Edward Elgar's massive oratorio, The Apostles, had a long and complex genesis. Elgar had long been considering what has come to be known as The Apostles Project: a trilogy of oratorios dealing with the history of the Christian Church. The first of these oratorios was to illuminate the lives of the apostles. The second would relate the story of the early church, and the third the events of the apocalypse and the last judgement. Elgar's intent had been to complete the work for the 1900 Birmingham Festival. However, illness forced him to set aside this plan in favor of The Dream of Gerontius. A visit to Beyreuth, where he heard Wagner's Ring Cycle, reinforced Elgar's determination to write his own trilogy, and in 1903, Elgar finally set pen to paper. However, it wasn't long before the enormity of such a monumental trilogy caused Elgar to condense his conception into one large-scale oratorio. The new conception of The Apostles was designed to highlight three contrasting episodes among the apostles and their followers. The first example was to be drawn from the life of Judas, the apostle who lacked faith. The second was to deal with a doubter converted, the obvious choice for which was Mary Magdalene. The final portion was to deal with an apostle whose faith remained consistently strong: Peter. However, the Peter portion in The Apostles was eventually excluded with the intention that it would become a separate work at a later time. It is this material that, three years later, became The Kingdom.
Elgar decided to excerpt his libretto directly from the Bible, arranging the text as he composed the music. This close proximity of the creation of the word to the creation of the music allowed Elgar to achieve a powerful mix where the meaning of the text is closely wed to the meaning of the musical line.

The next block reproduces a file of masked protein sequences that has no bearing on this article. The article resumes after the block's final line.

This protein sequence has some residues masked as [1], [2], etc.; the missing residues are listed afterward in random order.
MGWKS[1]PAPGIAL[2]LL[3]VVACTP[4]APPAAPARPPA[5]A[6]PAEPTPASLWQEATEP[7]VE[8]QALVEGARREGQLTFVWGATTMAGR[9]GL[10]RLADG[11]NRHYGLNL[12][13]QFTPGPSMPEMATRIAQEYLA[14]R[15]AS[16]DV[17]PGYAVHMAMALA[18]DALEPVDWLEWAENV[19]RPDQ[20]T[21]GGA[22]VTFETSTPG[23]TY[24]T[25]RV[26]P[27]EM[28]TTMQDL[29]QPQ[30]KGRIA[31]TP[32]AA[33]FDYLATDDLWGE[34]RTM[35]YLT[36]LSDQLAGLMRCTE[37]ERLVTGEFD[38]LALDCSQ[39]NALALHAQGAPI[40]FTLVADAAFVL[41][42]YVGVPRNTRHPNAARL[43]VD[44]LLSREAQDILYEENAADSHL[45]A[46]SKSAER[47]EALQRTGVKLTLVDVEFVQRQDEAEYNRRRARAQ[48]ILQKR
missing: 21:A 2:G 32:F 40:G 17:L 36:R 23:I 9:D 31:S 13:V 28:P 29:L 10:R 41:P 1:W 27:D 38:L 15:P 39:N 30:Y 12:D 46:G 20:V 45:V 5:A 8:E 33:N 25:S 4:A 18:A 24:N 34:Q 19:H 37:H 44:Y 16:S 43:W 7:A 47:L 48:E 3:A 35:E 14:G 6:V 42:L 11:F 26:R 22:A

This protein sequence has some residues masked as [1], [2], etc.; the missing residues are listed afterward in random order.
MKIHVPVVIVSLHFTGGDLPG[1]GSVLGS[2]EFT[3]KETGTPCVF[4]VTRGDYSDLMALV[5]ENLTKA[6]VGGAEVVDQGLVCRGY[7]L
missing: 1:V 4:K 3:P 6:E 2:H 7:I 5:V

Scored for soprano, contralto and three bass soloists with chorus and orchestra, the work is arranged in two sections--part one containing the prologue and a section dealing with the calling of the apostles before presenting the Mary Magdalene story, and part two dealing with Judas' betrayal of Jesus and the ascension. The Mary Magdalene section is divided into two sections; the first of which shows Mary watching from afar as Peter attempts to walk over the water and Christ calms the storm, the second showing Mary as she makes her journey to Christ so that she can obtain forgiveness by washing his feet with her tears. The familiar story of Judas' betrayal is given a powerful psychological element in that Elgar's Judas was not malicious toward Christ, but wanted to place him in a situation where he would be forced to reveal himself in Glory to the masses. With the gradual realization of the true impact of his actions, heightened by the presence of the singers from the temple singing the psalm "O Lord God, to whom vengeance belongeth,... render a reward to the proud" Judas reconciles himself to suicide.
The Apostles ranks among the best of Elgar's works. It received its premier on 14 October 1903 at the Birmingham Triennial Festival under the direction of the composer. An indication of the pride with which Elgar viewed his creation can be found in the manuscript full score, from which he conducted the premier. The title page bears the signatures of the soloists as well as the officials who where present at the premier, among them Hans Richter. The last pages were reserved for the signatures of those who comprised the chorus and orchestra.